Food fights

A familiarity with the symptoms of common eating disorders is essential for physicians who work with adolescent girls.

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By  Healthcare Middle East Published  December 6, 2006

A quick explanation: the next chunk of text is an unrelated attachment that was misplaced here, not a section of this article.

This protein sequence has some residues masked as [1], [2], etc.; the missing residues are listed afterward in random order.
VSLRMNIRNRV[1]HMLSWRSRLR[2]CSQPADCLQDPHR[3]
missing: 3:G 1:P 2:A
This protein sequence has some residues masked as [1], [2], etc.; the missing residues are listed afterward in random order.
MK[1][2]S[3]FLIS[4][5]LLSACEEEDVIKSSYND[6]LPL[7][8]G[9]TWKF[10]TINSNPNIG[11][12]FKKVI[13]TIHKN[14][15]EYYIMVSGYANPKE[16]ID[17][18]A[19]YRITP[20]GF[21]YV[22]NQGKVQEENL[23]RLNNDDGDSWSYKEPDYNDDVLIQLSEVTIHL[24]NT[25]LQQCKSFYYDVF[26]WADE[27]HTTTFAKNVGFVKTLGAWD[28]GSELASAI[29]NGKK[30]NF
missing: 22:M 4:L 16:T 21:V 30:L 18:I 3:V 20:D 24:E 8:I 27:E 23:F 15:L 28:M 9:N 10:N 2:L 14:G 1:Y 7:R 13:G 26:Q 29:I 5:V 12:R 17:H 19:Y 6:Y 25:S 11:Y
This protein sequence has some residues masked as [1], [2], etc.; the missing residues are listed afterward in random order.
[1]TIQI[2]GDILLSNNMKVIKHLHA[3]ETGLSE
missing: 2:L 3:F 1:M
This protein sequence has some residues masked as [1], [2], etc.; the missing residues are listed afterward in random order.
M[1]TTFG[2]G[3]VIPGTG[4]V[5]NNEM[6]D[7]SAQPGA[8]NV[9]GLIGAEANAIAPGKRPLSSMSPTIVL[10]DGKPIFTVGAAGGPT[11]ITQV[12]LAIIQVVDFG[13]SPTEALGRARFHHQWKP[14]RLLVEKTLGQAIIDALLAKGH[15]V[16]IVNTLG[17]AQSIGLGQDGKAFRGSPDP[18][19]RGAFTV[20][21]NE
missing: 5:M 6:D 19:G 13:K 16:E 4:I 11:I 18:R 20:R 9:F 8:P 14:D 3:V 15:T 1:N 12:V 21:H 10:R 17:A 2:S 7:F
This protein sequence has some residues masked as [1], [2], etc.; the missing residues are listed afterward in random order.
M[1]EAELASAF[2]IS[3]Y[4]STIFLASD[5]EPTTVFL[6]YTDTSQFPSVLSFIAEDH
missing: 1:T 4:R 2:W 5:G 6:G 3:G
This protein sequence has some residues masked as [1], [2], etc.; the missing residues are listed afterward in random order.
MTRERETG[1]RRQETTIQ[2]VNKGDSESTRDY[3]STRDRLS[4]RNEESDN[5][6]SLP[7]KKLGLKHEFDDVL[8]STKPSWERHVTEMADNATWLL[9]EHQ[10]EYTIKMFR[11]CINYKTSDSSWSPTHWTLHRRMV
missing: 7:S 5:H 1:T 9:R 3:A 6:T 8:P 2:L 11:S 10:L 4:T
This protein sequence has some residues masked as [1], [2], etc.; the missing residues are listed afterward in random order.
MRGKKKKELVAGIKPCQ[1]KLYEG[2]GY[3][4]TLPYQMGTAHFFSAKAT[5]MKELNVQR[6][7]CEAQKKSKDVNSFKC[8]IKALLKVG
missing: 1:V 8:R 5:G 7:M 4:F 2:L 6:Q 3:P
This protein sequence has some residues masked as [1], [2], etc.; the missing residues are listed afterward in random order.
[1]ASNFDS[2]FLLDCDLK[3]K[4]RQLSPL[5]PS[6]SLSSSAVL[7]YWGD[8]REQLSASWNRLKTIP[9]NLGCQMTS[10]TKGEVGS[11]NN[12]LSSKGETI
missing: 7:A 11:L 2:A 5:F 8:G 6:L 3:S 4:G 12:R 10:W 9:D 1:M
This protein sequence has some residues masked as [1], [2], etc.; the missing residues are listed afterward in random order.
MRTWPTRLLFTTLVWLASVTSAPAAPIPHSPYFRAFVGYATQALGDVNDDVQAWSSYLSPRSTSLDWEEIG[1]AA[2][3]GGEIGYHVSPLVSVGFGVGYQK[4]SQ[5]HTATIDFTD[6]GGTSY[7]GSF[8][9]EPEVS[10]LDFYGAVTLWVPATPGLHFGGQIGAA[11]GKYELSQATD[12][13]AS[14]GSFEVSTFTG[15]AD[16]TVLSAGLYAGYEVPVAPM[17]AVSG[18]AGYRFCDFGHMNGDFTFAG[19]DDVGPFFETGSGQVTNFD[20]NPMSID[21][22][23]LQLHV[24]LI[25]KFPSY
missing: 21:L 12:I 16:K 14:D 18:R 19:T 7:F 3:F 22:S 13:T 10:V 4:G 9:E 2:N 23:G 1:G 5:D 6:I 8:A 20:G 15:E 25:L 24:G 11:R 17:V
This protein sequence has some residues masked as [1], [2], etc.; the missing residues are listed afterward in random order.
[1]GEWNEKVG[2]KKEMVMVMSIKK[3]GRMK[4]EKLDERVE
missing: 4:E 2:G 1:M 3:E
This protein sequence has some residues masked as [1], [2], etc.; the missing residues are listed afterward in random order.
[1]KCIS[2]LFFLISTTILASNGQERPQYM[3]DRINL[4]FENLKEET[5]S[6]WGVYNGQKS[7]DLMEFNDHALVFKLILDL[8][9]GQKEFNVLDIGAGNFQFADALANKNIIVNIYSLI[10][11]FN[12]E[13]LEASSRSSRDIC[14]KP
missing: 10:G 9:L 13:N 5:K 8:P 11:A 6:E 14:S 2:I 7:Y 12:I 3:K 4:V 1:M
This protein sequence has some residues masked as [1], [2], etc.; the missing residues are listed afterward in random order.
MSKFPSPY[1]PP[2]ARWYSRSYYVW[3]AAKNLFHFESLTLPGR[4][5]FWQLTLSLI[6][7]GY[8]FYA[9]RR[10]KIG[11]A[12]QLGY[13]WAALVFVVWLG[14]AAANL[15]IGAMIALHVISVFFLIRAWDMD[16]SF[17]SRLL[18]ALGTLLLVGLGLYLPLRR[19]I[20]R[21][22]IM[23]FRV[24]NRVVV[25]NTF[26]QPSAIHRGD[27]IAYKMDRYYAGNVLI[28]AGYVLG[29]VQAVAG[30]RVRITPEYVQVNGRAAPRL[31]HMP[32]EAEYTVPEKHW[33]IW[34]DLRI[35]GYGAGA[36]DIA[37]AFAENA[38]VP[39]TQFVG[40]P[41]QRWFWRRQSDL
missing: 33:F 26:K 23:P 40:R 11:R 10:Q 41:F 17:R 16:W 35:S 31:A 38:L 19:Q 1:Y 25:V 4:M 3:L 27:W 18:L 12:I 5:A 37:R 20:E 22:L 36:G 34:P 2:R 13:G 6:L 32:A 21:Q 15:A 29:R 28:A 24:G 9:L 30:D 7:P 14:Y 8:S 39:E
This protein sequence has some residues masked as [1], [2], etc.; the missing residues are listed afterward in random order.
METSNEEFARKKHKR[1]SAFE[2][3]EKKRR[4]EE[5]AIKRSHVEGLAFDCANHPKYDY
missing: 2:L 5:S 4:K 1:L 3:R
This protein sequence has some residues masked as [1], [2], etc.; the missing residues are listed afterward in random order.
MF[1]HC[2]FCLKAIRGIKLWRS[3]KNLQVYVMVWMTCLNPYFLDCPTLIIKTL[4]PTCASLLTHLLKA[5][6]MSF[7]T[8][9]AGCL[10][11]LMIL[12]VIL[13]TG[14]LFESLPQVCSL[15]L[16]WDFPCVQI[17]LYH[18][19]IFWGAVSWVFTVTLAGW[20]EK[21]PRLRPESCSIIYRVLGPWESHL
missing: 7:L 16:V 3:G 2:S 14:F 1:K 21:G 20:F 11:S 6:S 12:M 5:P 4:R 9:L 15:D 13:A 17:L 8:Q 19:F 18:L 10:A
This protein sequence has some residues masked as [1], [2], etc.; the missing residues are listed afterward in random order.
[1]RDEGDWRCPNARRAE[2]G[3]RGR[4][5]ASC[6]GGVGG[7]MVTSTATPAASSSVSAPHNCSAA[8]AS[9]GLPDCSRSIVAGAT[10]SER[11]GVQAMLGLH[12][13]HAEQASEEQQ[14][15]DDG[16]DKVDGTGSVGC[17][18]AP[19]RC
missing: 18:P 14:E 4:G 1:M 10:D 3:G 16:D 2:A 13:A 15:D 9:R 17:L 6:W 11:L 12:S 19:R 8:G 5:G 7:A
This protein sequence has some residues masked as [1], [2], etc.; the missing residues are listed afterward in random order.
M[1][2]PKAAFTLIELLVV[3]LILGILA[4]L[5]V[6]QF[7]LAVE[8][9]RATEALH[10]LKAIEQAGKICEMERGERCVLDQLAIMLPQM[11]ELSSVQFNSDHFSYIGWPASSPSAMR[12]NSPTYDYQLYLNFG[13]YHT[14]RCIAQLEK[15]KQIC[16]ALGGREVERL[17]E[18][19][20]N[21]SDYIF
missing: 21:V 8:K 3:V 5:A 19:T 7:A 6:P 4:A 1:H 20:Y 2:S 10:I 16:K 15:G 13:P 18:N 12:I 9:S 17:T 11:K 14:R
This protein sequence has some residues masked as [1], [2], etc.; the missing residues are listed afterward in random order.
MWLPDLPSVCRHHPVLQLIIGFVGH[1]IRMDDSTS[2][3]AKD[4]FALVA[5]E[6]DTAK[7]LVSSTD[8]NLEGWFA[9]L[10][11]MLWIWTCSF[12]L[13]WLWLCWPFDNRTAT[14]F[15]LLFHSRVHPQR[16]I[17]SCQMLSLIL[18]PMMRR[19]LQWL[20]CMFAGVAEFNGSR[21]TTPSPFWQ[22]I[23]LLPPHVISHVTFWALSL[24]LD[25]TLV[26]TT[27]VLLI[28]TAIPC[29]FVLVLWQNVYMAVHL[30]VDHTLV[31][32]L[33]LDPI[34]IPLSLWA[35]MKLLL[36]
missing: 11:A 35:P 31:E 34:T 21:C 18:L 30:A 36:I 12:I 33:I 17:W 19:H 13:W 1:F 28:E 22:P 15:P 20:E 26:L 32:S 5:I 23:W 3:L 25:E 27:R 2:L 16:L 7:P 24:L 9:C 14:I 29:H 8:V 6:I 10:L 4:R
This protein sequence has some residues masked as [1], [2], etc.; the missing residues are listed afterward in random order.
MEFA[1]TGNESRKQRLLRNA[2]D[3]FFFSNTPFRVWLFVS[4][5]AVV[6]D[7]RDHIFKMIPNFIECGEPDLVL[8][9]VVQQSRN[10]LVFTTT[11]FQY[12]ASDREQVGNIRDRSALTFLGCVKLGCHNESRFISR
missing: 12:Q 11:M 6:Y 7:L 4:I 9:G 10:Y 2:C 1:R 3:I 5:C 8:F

|~|fork2.jpg|~|“Whenever a patient fails to attain age-appropriate weight, height, body composition, or stage of sexual development, the diagnosis of anorexia nervosa may be considered.”|~|Eating disorders are among the most common psychiatric problems to affect adolescent females, especially in industrialised nations. Anorexia nervosa, bulimia nervosa and binge eating disorder impose a high burden of morbidity and mortality. Unfortunately, these disorders are often accompanied by shame and stigma, leading patients to conceal symptoms, both figuratively and literally by wearing baggy clothing, and to many cases going unrecognised. This is troubling because early diagnosis with intervention, and younger age at diagnosis, are correlated with improved outcomes in patients who have eating disorders. This article, based on an interview with Dr Estherann Grace, associate clinical professor of paediatrics, Harvard Medical School, and clinical chief, division of adolescent medicine at Children’s Hospital Boston, and on published guidelines, provides clinicians with insight on how to recognise and prevent the most common eating disorders, and summarises medical complications and current treatment methods.||**||Common eating disorders|~|fork2.jpg|~||~|Eating disorders are characterised by excessive concerns about body size and shape that can have a severe impact on psychosocial function. They occur in all ethnic, socioeconomic, and age groups, but females make up more than 90% of patients presenting with classic anorexia nervosa and bulimia nervosa. In addition, more than 75% are adolescent when symptoms of an eating disorder first appear. There are many types of eating disorders, but the three physicians are mostly likely to encounter are anorexia nervosa, bulimia and binge eating disorder. Bulimia and binge eating are far more prevalent than anorexia, with an estimated 1% of adolescent and young adult females thought to suffer from bulimia. - Anorexia nervosa Anorexia nervosa is a syndrome marked by determined dieting, often accompanied by compulsive exercise and in some patients, purging behaviour with or without binge eating, resulting in sustained low weight. Patients have a disturbed body image, are fearful of gaining weight and, in postmenarchal females, are amenorrheic. Other psychiatric conditions often coexist with anorexia nervosa, including depression, anxiety disorders and obsessive-compulsive disorder. Anorexia nervosa occurs in two types; food restricting and binge eating and purging. The restrictive type is characterised by severe caloric reduction and is often associated with excessive exercise. In the binge type, the patient regularly engages in binge-eating, followed by purging. This is commonly accomplished with the use of self-induced vomiting, by abuse of laxatives, or with the use of diet pills or diuretic agents. - Bulimia nervosa Bulimia nervosa is a syndrome in which binge eating and inappropriate compensatory methods to prevent weight gain occur, on average, at least twice a week for three months. There is frequent misuse of laxatives, diuretics and diet pills amongst patients with the purging type, while patients with the non-purging type compensate with fasting or excessive exercise. As with anorexia nervosa, bulimia patients have a distorted perception of body weight. A high prevalence of depression, anxiety disorders, substance abuse and personality disorders have been noted among females with bulimia. - Binge eating disorder Patients with binge-eating disorder consume large quantities of food without compensatory behaviours, failing to recognise their own sense of satiety. Binge-eating is defined as eating an amount of food within a set time frame that is markedly larger than most people would eat in a similar period of time, and feeling a lack of control during the episode. Binge-eating episodes are associated with at least three of the following: eating more rapidly than usual, eating until uncomfortable, eating large amounts when not hungry, eating alone and feeling disgusted, depressed or guilty after overeating. Grace notes that obesity is typically a consequence of binge-eating disorder. ||**||Risk factors|~|fork2.jpg|~|"Genetic influences, a family history of depression and obesity, traits of perfectionism and compulsiveness and peer, familial and cultural pressures have all been shown to play a role."|~|Females are at greater risk of developing an eating disorder than males, although males are increasingly suffering from this disorder as well. The typical age window is 15 to 18 years old, although girls as young as 9 have been diagnosed with anorexia in the US. In recent years, studies have revealed more males engaging in disordered eating. Certain sports (such as wrestling, gymnastics, skating and distance running) emphasise leanness and encourage strict weight control, which may contribute. The precise cause of eating disorders is unknown, but their etiology appears to be multifactorial. Genetic influences, a family history of depression and obesity, traits of perfectionism and compulsiveness and peer, familial and cultural pressures with regard to physical appearance have all been shown to play a role. In the US, risk factors include being a middle-class or upper-class female, having a family history of eating disorder, participating in activities that value thinness, unsuccessful attempts at weight loss, a history of sexual abuse, family issues (such as overinvolvement or abandonment), psychiatric comorbidity (depression, anxiety, or substance abuse), and type 1 diabetes. Much has been made of the role of the media in the incidence of eating disorders. Certainly, society’s norm of an extremely thin, sculpted body is unattainable by the vast majority of females and failure to achieve the “perfect body” results in a nearly universal dissatisfaction with body image. The media reinforces the artificial ideal rather than the healthy norm.||**||Diagnosis|~|fork2.jpg|~||~|Whenever a patient fails to attain age-appropriate weight (e.g a body weight more than 15% below the expected weight), height, body composition, or stage of sexual development, the diagnosis of anorexia nervosa may be considered. Associated physical findings include bradycardia and orthostasis, muscle wasting, regression of secondary sex characteristics, abnormal bowel sounds, pitting oedema, and lanugo. Impaired menstrual function and hair loss may also be observed. Following semi-starvation, laboratory measures may also be affected, specifically serum electrolyte levels and thyroid function. When the presence of anorexia nervosa is suspected, the clinician should obtain a detailed eating history from the patient and, ideally, his or her family members. Important history clues include preoccupation with weight loss, food, calories, and fat grams; phobic avoidance of entire categories of food (for example, fats, carbohydrates, or sweets); developing rituals around food and mealtimes; excessive and rigid adherence to exercise regimens; purging behaviour and abuse of laxatives; and withdrawing from friends and activities. For young children, the medical complications resulting from inadequate nutrition (anorexia nervosa) will stunt growth and delay pubertal development. In early- to mid-adolescence, the starved state affects virtually all systems of the body, but has a particularly harmful effect on the endocrine system and bone metabolism, resulting in irreversible osteoporosis. Women who have had anorexia nervosa also have higher rates of miscarriage and lower infant birth weights than seen in healthy women. Bulimia nervosa is characterised by recurrent binge eating and compensatory behaviors, which may or may not include vomiting. Other compensatory behaviors include fasting, excessive exercise, and use of diuretics, laxatives, or enemas. Patients with bulimia nervosa overemphasise body shape and weight as a means of self-evaluation. Because most affected patients are of normal weight, the disease is more difficult to diagnose than anorexia nervosa. Depression, anxiety disorders, substance abuse, and personality disorders often accompany bulimia nervosa. The primary concern in bulimia is death secondary to hypokalemia. Also, the regurgitated stomach acid can cause severe periodontal disease with resultant loss of teeth. Physical effects of bulimia nervosa include scarring on the dorsum of the hand from repeated, self-induced vomiting, eroded dental enamel, swollen cheeks due to enlarged salivary glands, and poor skin turgor. Laboratory testing may reveal electrolyte abnormalities, most commonly hypokalemia. The serum amylase level may also be elevated. This finding commonly signifies the parotid hyperplasia associated with frequent vomiting but may also suggest an evolving pancreatitis. Persons with binge-eating disorder feel a lack of control over their eating behaviours and have distorted attitudes about eating, shape, and weight. Depression is often present, and sometimes anxiety, obsessive-compulsive and impulse control problems, substance abuse, and personality disorders. BED can result in significant obesity with associated insulin resistance, resulting in menstrual irregularities and eventually type II diabetes.||**||Treatment|~|fork2.jpg|~|“The vast majority will enter a recovery phase, but there appears to be a lifelong struggle with food and consequent weight loss or gain.”|~|Normalising eating patterns in patients in an outpatient setting often requires a multidisciplinary team approach, typically involving a primary care physician, a psychiatrist or psychologist familiar with eating disorders, and a registered dietician. Interventions should include medical management, nutrition consultation, and both individual and family therapy. In the case of anorexia nervosa, patients should be seen regularly, usually weekly, to monitor weight. Of note, education of both the patient and family is critical with regard to the nature of the eating disorder, serious health risks, effective treatments and comprehensive follow-up. Inpatient treatment is mandated in cases involving acute food refusal, bradycardia, a weight less than 75% of ideal body weight, and symptomatic orthostasis (syncope), intent to commit suicide, severe electrolyte imbalances, intractable purging, psychotic symptoms, or failure of outpatient management. Observational data suggests that hospitalisation in a unit that specialises in the care of patients with eating disorders yields a better outcome than hospitalisation in general medical units. To achieve full remission, ongoing care after discharge and a specific aftercare plan is essential. Controlled trials have established cognitive behavioural therapy as the psychosocial treatment of choice for patients with bulimia nervosa. Other treatments to consider are interpersonal therapy, group therapy, behavioural approaches, and nutritional counselling. A Cochrane review also noted that, for anorexia nervosa patients, psychotherapy resulted in improved restoration of weight, return of menses among female patients and improved psychosocial function. The SSRI class of drugs, which have been well tolerated by patients with eating disorders, are prescribed to deal with the depression frequently associated with an eating disorder. They stabilise moods, improve sleep patterns, reduce fatigue and, in bulimics, may decrease the incidence and frequency of vomiting. ||**||The outcome of eating disorders |~|fork2.jpg|~|"Inpatient treatment is mandated in cases involving acute food refusal, bradycardia, a weight less than 75% of ideal body weight, and symptomatic orthostasis."|~|The prognosis for patients with eating disorders is varied. Treatment is a slow process usually lasting three to five years. The vast majority will enter a recovery phase, but there appears to be a lifelong struggle with food and consequent weight loss or gain. The mortality ranges from 3% to 5% and is usually caused by a cardiovascular event. Suicide is a significant risk in older patients, particularly those with anorexia nervosa. Patients with the binging-purging form of anorexia, and also alcohol and substance abuse, have a higher risk of premature death than other patients with anorexia nervosa. The prognosis for patients with bulimia nervosa is much better than for patients with anorexia nervosa. In one study at 7.5 years of follow-up, a full recovery rate of 74% and a partial recovery rate of 99% were observed in patients who sought treatment. For patients recovering from an eating disorder, education, advice and support should remain prominent features of long-term care plans.||**||Conclusion|~||~||~|Eating disorders remain challenging to treat and difficult to prevent. To some extent, providing guidance to new parents can help prevent disorders in their children. Encourage parents to avoid using food as a behavioural reward and to provide variety in appropriate portion sizes. Parents should carefully monitor growth and development, helping their children avoid obesity through sensible eating and physical activity. Emphasis should be placed upon health and fitness, rather than thinness, and discussions aimed at minimising distress about food, body weight and body shape. ||**||